2006 Audi A8 Quattro Sport turbo diesel
Wonderful to drive, and the best way to get top luxury motoring at minimum cost
Nothing - just routine brake discs and pads.
This is the best car I have ever driven, and I have driven a lot. I bought it for £7000, so depreciation is tiny now, which offsets higher fuel costs (my previous car was a Toyota Prius). However, fuel consumption is not bad. It does 40 miles per gallon on a long run and the Prius only did 50 (despite what Toyota say). If you buy the right car at this age, it can still be very reliable, and this car gives very cheap luxury motoring.
I chose to refurbish the wheels when I got it, as the alloys were tarnished and I spent a bit on a few minor body blemishes. I have a full service history, and the car has never needed anything serious over its life. It actually drives better than some newer cars.
I particularly like the power, 4 wheel drive, electric heated sports seats, and the easy of using the telephone, CDs and sat nav.
Would you buy another car from this manufacturer? Yes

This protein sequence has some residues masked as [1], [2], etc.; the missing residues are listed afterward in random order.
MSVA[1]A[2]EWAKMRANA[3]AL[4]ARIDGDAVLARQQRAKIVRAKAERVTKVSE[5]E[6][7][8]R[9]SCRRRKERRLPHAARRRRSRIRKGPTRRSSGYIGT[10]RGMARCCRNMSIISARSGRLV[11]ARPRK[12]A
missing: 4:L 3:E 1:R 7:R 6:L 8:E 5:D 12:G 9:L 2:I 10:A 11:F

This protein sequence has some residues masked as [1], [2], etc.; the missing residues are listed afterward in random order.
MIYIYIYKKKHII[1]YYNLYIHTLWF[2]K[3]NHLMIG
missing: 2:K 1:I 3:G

Review Date: 1st January, 2015
2nd Jan 2015, 08:52
I agree with this approach to buying a car. I bought a luxury coupe for 10% of its original price, and now that fuel costs have come down, it's not costing a fortune for me to run.
2nd Jan 2015, 12:53
I followed this approach with on an old Honda Accord with top spec (OK I know, not a real luxury car). I followed these rules:
- Look for a full service history.
- Choose a good brand of car.
- Look for a car with good brand tyres. If the previous owner neglected tyres, then what else was neglected?
- Not too many owners.
- How long did the last owner keep the car? If the previous owner kept it for less than two years, then why did they get rid of it?
- Keep some cash spare for consumables (tires, brakes + unforeseen costs e.g. I needed a minor electrical repair).
- Buy with your head, not your heart. There is never one perfect car, but loads to choose from.
It worked OK, I got a good car at 10% of the original price for 25K+ miles. Only problem, a minor car crash meant the insurance company just wrote it off before they looked at it.
3rd Jan 2015, 12:30
Absolutely, I bought a £70k Mercedes 1 owner car for 10% of that figure and it's really indistinguishable from new.